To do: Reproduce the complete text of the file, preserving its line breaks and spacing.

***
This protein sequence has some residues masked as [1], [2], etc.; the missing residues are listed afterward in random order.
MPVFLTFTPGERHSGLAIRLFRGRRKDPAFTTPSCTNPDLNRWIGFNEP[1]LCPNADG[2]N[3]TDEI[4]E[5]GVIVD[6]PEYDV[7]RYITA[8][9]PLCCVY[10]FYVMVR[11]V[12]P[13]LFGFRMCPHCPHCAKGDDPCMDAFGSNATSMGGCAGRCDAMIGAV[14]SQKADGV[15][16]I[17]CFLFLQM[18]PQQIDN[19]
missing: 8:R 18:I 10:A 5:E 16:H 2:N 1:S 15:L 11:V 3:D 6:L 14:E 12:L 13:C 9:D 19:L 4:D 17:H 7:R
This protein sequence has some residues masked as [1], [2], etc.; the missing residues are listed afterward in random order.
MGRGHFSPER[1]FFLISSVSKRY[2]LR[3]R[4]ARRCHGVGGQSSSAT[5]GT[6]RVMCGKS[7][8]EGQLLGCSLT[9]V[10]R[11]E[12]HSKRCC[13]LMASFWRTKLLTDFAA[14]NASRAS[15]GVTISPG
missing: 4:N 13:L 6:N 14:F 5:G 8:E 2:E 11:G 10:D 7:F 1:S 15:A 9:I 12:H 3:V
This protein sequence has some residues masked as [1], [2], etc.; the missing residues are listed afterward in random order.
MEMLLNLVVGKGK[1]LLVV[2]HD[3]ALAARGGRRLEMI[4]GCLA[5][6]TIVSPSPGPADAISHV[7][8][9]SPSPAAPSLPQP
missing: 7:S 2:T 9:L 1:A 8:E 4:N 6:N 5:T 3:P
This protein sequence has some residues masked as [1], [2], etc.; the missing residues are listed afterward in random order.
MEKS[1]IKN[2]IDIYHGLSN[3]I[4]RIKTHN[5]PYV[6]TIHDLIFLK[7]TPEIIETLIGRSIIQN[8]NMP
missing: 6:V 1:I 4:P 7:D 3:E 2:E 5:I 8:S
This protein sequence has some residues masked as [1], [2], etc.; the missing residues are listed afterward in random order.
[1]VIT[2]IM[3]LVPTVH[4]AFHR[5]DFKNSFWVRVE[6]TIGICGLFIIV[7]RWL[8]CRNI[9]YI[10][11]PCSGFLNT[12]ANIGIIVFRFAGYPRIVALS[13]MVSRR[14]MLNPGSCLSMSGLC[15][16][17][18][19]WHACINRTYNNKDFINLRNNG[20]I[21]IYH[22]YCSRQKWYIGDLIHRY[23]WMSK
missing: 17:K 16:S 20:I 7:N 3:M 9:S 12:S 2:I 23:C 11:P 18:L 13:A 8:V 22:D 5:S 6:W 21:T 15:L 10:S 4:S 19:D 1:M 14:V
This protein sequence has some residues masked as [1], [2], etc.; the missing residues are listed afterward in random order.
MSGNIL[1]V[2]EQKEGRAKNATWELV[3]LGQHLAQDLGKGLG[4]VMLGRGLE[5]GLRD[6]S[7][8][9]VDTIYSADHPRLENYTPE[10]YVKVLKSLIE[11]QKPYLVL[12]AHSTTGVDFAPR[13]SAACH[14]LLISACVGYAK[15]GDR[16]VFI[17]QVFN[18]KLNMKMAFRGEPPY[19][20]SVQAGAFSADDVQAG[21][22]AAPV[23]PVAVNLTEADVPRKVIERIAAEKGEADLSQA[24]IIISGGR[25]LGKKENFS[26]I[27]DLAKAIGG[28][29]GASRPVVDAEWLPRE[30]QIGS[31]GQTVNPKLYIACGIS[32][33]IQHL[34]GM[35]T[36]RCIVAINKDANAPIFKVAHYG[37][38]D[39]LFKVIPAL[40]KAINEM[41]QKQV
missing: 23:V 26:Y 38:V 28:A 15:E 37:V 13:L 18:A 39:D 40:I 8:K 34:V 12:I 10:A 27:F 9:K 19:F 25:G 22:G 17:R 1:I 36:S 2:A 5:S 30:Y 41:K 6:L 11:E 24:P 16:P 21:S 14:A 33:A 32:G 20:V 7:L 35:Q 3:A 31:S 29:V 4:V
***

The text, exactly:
This protein sequence has some residues masked as [1], [2], etc.; the missing residues are listed afterward in random order.
MPVFLTFTPGERHSGLAIRLFRGRRKDPAFTTPSCTNPDLNRWIGFNEP[1]LCPNADG[2]N[3]TDEI[4]E[5]GVIVD[6]PEYDV[7]RYITA[8][9]PLCCVY[10]FYVMVR[11]V[12]P[13]LFGFRMCPHCPHCAKGDDPCMDAFGSNATSMGGCAGRCDAMIGAV[14]SQKADGV[15][16]I[17]CFLFLQM[18]PQQIDN[19]
missing: 8:R 18:I 10:A 5:E 16:H 2:N 1:S 15:L 11:V 3:D 6:L 14:E 12:L 13:C 9:D 19:L 4:D 17:H 7:R
This protein sequence has some residues masked as [1], [2], etc.; the missing residues are listed afterward in random order.
MGRGHFSPER[1]FFLISSVSKRY[2]LR[3]R[4]ARRCHGVGGQSSSAT[5]GT[6]RVMCGKS[7][8]EGQLLGCSLT[9]V[10]R[11]E[12]HSKRCC[13]LMASFWRTKLLTDFAA[14]NASRAS[15]GVTISPG
missing: 4:N 13:L 6:N 14:F 5:G 8:E 2:E 11:G 10:D 7:F 1:S 15:A 9:I 12:H 3:V
This protein sequence has some residues masked as [1], [2], etc.; the missing residues are listed afterward in random order.
MEMLLNLVVGKGK[1]LLVV[2]HD[3]ALAARGGRRLEMI[4]GCLA[5][6]TIVSPSPGPADAISHV[7][8][9]SPSPAAPSLPQP
missing: 7:S 2:T 9:L 1:A 8:E 4:N 6:N 5:T 3:P
This protein sequence has some residues masked as [1], [2], etc.; the missing residues are listed afterward in random order.
MEKS[1]IKN[2]IDIYHGLSN[3]I[4]RIKTHN[5]PYV[6]TIHDLIFLK[7]TPEIIETLIGRSIIQN[8]NMP
missing: 6:V 1:I 4:P 7:D 3:E 2:E 5:I 8:S
This protein sequence has some residues masked as [1], [2], etc.; the missing residues are listed afterward in random order.
[1]VIT[2]IM[3]LVPTVH[4]AFHR[5]DFKNSFWVRVE[6]TIGICGLFIIV[7]RWL[8]CRNI[9]YI[10][11]PCSGFLNT[12]ANIGIIVFRFAGYPRIVALS[13]MVSRR[14]MLNPGSCLSMSGLC[15][16][17][18][19]WHACINRTYNNKDFINLRNNG[20]I[21]IYH[22]YCSRQKWYIGDLIHRY[23]WMSK
missing: 17:K 16:S 20:I 7:N 3:M 9:S 12:S 2:I 23:C 11:P 18:L 13:A 8:V 22:D 5:S 6:W 21:T 15:L 10:S 4:S 19:D 1:M 14:V
This protein sequence has some residues masked as [1], [2], etc.; the missing residues are listed afterward in random order.
MSGNIL[1]V[2]EQKEGRAKNATWELV[3]LGQHLAQDLGKGLG[4]VMLGRGLE[5]GLRD[6]S[7][8][9]VDTIYSADHPRLENYTPE[10]YVKVLKSLIE[11]QKPYLVL[12]AHSTTGVDFAPR[13]SAACH[14]LLISACVGYAK[15]GDR[16]VFI[17]QVFN[18]KLNMKMAFRGEPPY[19][20]SVQAGAFSADDVQAG[21][22]AAPV[23]PVAVNLTEADVPRKVIERIAAEKGEADLSQA[24]IIISGGR[25]LGKKENFS[26]I[27]DLAKAIGG[28][29]GASRPVVDAEWLPRE[30]QIGS[31]GQTVNPKLYIACGIS[32][33]IQHL[34]GM[35]T[36]RCIVAINKDANAPIFKVAHYG[37][38]D[39]LFKVIPAL[40]KAINEM[41]QKQV
missing: 23:V 26:Y 38:V 28:A 15:E 37:V 13:L 18:A 39:D 40:I 8:K 34:V 12:I 10:A 27:F 9:K 19:F 25:G 22:G 17:R 1:I 36:S 2:A 5:S 30:Y 41:K 6:L 11:E 24:P 16:P 21:S 14:A 33:A 32:G 20:V 7:L 35:Q 3:A 31:S 29:V 4:V